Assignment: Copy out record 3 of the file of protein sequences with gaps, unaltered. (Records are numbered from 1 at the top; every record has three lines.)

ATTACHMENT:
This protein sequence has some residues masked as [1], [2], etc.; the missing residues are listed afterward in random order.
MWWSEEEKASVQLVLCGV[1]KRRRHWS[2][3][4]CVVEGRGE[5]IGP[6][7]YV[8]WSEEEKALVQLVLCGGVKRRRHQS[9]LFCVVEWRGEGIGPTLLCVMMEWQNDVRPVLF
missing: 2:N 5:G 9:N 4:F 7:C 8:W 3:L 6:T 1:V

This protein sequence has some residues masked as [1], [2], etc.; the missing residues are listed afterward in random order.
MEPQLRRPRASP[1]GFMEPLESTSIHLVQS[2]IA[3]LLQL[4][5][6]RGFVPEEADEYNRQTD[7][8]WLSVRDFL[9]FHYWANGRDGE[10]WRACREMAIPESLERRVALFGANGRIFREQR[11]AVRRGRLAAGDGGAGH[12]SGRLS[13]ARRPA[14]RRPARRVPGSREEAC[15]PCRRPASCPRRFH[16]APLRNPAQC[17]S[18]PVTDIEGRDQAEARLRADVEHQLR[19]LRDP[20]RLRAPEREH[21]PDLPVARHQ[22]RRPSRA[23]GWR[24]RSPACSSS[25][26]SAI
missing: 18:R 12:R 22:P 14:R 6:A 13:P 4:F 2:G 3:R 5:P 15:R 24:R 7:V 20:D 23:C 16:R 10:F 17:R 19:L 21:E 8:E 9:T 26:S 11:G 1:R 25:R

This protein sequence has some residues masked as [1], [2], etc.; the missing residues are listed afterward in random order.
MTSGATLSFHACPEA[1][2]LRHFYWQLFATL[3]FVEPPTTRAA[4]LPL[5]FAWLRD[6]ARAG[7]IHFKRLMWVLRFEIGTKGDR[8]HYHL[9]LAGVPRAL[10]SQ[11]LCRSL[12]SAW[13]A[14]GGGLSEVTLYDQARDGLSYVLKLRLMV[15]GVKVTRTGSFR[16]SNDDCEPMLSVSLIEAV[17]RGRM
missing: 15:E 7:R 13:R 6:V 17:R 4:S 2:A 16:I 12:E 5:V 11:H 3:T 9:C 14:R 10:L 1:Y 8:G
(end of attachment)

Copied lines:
This protein sequence has some residues masked as [1], [2], etc.; the missing residues are listed afterward in random order.
MTSGATLSFHACPEA[1][2]LRHFYWQLFATL[3]FVEPPTTRAA[4]LPL[5]FAWLRD[6]ARAG[7]IHFKRLMWVLRFEIGTKGDR[8]HYHL[9]LAGVPRAL[10]SQ[11]LCRSL[12]SAW[13]A[14]GGGLSEVTLYDQARDGLSYVLKLRLMV[15]GVKVTRTGSFR[16]SNDDCEPMLSVSLIEAV[17]RGRM
missing: 15:E 7:R 13:R 6:V 17:R 4:S 2:A 16:I 12:E 5:V 11:H 3:T 9:C 14:R 10:L 1:Y 8:G